Rule 18 covers taking relief under penalty of stroke and distance. When a ball is lost outside a penalty area or comes to rest out of bounds, the required progression of playing from the teeing area to the hole is broken; the player must resume that progression by playing again from where the previous stroke was made.
This Rule also covers how and when a provisional ball may be played to save time when the ball in play might have gone out of bounds or be lost outside a penalty area.
18.1 Relief under Penalty of Stroke and Distance Allowed at Any Time
At any time, a player may take stroke-and-distance relief by adding one penalty stroke and playing the original ball or another ball from where the previous stroke was made (see Rule 14.6).
The player always has this stroke-and-distance relief option:
No matter where the player’s ball is on the course, and
Even when a Rule requires the player to take relief in a certain way or to play a ball from a certain place.
Once the player puts another ball in play under penalty of stroke and distance (see Rule 14.4):
The original ball is no longer in play and must not be played.
This is true even if the original ball is then found on the course before the end of the three-minute search time (see Rule 6.3b).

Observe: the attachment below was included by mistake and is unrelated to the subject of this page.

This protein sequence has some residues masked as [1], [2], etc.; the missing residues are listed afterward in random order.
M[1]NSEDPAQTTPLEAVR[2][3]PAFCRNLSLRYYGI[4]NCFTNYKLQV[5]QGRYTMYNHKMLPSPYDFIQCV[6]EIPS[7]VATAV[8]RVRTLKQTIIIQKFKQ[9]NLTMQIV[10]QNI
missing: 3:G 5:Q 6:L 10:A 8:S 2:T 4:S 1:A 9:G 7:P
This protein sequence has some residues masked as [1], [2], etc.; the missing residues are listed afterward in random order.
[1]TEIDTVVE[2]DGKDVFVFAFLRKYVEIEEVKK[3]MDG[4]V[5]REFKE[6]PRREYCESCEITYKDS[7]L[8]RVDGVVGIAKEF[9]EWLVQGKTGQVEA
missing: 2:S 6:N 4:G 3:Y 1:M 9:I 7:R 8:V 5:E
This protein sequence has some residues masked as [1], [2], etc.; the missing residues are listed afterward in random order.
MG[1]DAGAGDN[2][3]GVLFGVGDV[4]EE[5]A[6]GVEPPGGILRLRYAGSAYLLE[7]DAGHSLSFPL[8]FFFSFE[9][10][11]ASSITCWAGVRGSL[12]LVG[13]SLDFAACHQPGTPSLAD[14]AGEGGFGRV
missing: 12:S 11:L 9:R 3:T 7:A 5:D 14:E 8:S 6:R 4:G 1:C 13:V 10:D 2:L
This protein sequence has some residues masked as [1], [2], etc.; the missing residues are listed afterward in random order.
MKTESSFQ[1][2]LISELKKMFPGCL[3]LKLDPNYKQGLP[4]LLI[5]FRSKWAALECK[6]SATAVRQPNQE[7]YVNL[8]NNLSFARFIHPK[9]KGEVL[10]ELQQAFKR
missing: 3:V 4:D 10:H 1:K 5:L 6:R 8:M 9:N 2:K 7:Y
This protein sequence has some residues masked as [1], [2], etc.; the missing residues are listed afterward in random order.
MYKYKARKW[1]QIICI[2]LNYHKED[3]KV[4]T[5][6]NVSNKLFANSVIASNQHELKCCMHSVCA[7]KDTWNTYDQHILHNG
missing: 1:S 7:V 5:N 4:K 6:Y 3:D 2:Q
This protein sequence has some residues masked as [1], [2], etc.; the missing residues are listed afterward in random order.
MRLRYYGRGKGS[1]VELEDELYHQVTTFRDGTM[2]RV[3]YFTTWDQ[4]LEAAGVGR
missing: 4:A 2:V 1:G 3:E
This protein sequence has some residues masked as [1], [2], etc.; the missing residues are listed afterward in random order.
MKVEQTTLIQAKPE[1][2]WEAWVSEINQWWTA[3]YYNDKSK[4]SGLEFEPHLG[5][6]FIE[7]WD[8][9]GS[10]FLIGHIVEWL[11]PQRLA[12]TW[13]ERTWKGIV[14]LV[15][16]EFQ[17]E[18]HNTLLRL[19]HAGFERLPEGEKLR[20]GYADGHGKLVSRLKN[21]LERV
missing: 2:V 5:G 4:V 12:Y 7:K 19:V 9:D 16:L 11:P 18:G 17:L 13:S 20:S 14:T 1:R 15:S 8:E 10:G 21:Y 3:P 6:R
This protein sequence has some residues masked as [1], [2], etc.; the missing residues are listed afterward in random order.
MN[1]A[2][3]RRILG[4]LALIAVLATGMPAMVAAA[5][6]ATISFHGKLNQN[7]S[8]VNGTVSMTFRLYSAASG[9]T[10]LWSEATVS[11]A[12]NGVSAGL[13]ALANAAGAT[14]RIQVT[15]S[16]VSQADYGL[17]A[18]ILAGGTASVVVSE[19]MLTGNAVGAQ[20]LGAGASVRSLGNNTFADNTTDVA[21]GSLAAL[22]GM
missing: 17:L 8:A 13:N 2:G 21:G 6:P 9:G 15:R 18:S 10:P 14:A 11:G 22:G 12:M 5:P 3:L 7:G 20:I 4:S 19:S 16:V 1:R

But this does not apply to a ball to be played from where the previous stroke was made when the player:
Announces that he or she is playing a provisional ball (see Rule 18.3b),
Is playing a second ball in stroke play under Rule 14.7b or 20.1c(3).
18.2 Ball Lost or Out of Bounds: Stroke-and-Distance Relief Must Be Taken
A. When Ball Is Lost or Out of Bounds
(1) When Ball Is Lost. A ball is lost if not found in three minutes after the player or his or her caddie begins to search for it.
If a ball is found in that time but it is uncertain whether it is the player’s ball:
The player must promptly attempt to identify the ball (see Rule 7.2) and is allowed a reasonable time to do so, even if that happens after the three-minute search time has ended.
This includes a reasonable time to get to the ball if the player is not where the ball is found.
If the player does not identify his or her ball in that reasonable time, the ball is lost.
(2) When Ball Is Out of Bounds. A ball at rest is out of bounds only when all of it is outside the boundary edge of the course.
A ball is in bounds when any part of the ball: